The American way

The University of Massachusetts Lowell has been involved in assessing safer alternatives for more than 25 years – they identify, compare and help companies to select safer alternatives to chemicals of concern. There has been a significant evolution in frameworks, tools and initiatives to support "informed" substitution in recent years in the United States. 

The goal is to gain and share knowledge about the advantages and disadvantages of chemical or non-chemical alternatives. "This knowledge is essential as we don't want to end up with regrettable substitution," advises Dr Tickner. "On one hand, it is important to evaluate whether there is a safer alternative, but on the other, you must consider how you can make it work for industry".


Substitution in Europe vs substitution in the United States

The main driver for substitution in the United States is consumer and business pressure, while in Europe the pressure comes more from regulatory bodies and policies. "We see an evolving consumer who is concerned about the chemicals in the products they buy," Dr Tickner says and continues: "Consequently, retailers and brands are demanding safer products from suppliers."

However, when an American company is considering substitution government bodies have generally had a more involved role, particularly in Massachusetts where evaluation of alternatives is mandatory for manufacturers using toxic chemicals. "Those completing the toxics use reduction plans must complete a 48 hour course that helps ensure the quality of the assessments. We also work very closely with industry on the implementation phase to make sure that substitution really happens and the toxic reduction is real. We also focus more on the process, application and implementation, while the EU approach focuses more on the outcome," Dr Tickner compares.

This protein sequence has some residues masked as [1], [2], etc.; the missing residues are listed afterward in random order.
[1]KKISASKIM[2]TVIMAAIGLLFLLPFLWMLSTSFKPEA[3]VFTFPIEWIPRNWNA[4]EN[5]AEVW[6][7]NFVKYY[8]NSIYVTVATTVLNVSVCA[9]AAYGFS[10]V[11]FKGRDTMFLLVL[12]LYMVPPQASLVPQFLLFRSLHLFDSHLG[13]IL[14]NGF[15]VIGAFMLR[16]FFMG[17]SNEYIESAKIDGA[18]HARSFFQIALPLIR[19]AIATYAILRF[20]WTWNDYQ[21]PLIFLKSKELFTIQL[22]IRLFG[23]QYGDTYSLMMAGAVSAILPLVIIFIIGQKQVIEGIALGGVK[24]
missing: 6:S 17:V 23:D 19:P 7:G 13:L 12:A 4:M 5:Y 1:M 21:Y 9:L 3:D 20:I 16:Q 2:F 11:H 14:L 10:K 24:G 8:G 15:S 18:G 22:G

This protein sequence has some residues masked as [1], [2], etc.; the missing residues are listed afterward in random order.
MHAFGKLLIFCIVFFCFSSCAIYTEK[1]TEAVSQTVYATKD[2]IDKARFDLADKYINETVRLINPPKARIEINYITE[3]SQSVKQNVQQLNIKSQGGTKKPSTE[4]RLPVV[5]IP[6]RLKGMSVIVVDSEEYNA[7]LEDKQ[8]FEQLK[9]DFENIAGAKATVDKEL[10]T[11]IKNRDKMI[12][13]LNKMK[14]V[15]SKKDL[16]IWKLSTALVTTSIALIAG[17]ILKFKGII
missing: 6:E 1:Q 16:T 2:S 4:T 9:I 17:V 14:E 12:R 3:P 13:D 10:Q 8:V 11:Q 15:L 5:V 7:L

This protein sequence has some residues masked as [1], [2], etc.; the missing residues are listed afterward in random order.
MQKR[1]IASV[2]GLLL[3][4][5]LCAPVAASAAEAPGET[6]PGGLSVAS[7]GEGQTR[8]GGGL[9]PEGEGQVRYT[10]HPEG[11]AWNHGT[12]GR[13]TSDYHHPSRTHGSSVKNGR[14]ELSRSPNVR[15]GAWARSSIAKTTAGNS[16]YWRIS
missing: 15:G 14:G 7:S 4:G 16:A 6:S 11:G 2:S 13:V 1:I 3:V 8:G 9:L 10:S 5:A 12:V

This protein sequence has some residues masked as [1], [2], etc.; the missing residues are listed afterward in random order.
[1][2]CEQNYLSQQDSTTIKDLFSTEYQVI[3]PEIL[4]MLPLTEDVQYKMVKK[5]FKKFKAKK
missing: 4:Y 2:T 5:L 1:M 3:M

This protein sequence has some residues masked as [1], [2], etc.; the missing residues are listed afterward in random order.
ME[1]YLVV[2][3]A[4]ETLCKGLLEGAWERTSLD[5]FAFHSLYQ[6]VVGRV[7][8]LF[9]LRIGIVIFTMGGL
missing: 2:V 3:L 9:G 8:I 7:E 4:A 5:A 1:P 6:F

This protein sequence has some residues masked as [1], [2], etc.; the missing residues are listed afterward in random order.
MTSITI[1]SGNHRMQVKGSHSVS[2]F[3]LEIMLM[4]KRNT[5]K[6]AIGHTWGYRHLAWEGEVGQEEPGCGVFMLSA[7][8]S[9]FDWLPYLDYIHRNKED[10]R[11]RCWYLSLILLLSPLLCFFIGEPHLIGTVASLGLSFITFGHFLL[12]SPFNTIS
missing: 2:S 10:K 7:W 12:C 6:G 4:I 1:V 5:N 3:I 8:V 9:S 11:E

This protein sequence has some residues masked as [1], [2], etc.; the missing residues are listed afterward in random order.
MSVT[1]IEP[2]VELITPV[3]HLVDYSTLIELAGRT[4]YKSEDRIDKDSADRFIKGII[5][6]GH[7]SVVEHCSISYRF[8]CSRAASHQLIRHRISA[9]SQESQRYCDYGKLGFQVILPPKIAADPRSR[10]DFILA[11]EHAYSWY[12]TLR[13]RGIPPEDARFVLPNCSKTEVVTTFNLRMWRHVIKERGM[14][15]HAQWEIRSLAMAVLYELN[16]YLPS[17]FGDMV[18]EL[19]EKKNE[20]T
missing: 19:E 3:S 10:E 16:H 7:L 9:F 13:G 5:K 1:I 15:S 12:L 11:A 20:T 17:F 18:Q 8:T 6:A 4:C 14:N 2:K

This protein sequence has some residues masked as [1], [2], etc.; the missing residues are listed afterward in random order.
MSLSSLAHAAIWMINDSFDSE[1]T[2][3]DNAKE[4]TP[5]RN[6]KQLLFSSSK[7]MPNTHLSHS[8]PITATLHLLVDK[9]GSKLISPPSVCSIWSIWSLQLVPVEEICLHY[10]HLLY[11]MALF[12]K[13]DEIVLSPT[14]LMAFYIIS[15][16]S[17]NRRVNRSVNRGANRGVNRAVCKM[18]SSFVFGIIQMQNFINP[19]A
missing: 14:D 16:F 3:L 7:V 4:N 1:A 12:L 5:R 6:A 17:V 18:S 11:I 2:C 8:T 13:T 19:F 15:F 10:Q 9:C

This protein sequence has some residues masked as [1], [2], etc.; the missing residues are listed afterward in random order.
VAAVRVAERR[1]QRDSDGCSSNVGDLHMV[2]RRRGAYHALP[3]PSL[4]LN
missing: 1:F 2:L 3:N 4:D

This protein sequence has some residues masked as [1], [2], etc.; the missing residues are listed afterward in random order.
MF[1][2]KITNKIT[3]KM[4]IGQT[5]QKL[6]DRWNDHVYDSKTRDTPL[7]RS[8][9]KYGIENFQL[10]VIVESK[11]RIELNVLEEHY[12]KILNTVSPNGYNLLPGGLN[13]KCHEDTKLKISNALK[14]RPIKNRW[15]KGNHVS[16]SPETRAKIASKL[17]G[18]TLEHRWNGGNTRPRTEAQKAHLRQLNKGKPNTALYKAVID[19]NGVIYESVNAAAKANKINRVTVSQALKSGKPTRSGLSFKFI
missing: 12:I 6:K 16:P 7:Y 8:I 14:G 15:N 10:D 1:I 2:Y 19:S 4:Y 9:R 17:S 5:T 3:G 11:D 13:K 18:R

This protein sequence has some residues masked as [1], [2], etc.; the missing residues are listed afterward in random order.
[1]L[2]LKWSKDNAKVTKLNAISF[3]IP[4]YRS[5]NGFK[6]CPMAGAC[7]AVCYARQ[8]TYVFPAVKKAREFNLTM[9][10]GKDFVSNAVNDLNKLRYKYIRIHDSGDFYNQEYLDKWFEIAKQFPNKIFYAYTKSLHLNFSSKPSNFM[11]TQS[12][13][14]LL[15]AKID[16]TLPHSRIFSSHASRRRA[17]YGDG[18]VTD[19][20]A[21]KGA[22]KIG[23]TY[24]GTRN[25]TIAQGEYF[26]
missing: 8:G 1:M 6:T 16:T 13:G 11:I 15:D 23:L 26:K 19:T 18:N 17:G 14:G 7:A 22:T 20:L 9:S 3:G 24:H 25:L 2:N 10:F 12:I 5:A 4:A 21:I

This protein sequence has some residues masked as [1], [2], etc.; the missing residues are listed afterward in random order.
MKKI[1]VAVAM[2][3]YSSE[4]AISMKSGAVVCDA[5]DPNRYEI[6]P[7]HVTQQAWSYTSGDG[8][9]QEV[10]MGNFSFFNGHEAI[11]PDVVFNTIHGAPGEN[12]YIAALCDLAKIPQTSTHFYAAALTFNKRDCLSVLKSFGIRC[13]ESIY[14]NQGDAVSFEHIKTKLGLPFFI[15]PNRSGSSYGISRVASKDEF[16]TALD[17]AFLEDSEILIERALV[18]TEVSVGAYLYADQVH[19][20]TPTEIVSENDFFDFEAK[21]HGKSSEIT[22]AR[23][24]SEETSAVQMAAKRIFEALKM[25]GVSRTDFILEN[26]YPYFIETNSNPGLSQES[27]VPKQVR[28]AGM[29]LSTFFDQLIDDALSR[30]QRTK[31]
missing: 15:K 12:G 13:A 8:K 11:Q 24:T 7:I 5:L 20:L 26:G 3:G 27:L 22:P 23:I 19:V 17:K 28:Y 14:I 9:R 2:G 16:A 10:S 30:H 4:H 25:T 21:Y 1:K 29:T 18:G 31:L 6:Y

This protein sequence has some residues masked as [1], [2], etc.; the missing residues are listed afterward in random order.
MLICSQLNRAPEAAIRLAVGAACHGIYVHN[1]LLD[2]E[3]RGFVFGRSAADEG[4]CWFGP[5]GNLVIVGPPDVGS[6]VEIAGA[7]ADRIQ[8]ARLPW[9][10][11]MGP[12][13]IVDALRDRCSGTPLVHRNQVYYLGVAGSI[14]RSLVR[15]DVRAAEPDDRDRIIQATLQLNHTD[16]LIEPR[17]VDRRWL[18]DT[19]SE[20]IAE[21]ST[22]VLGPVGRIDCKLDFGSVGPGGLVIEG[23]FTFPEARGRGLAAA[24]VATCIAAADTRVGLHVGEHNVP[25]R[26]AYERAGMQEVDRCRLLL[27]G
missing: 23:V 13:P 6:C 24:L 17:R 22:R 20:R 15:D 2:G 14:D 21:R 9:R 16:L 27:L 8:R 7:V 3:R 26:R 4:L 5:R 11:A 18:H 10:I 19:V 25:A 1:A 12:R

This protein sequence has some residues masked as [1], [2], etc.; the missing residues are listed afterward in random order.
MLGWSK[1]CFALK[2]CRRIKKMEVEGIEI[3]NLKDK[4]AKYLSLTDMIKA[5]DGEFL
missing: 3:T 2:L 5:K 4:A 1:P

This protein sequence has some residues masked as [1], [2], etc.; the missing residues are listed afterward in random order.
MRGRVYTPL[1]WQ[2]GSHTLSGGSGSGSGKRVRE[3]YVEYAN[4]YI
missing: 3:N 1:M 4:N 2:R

The US way of performing alternative assessments has been more about the hazardous properties of substances, and avoiding those in substitutes, and less about exposure and risk as in Europe.


Dr Tickner's tips for companies considering substitution

The move towards safer chemicals is about partnerships and collaboration within your supply chain and your sector. Identify the barriers and learn the best practice from your own sector as well as from other sectors.

Focus on the application to identify where there is a potential pre-competitive collaboration to design, test and adapt an alternative to a chemical of concern.

Read an interview with Dr. Tickner in our newsletter.
 

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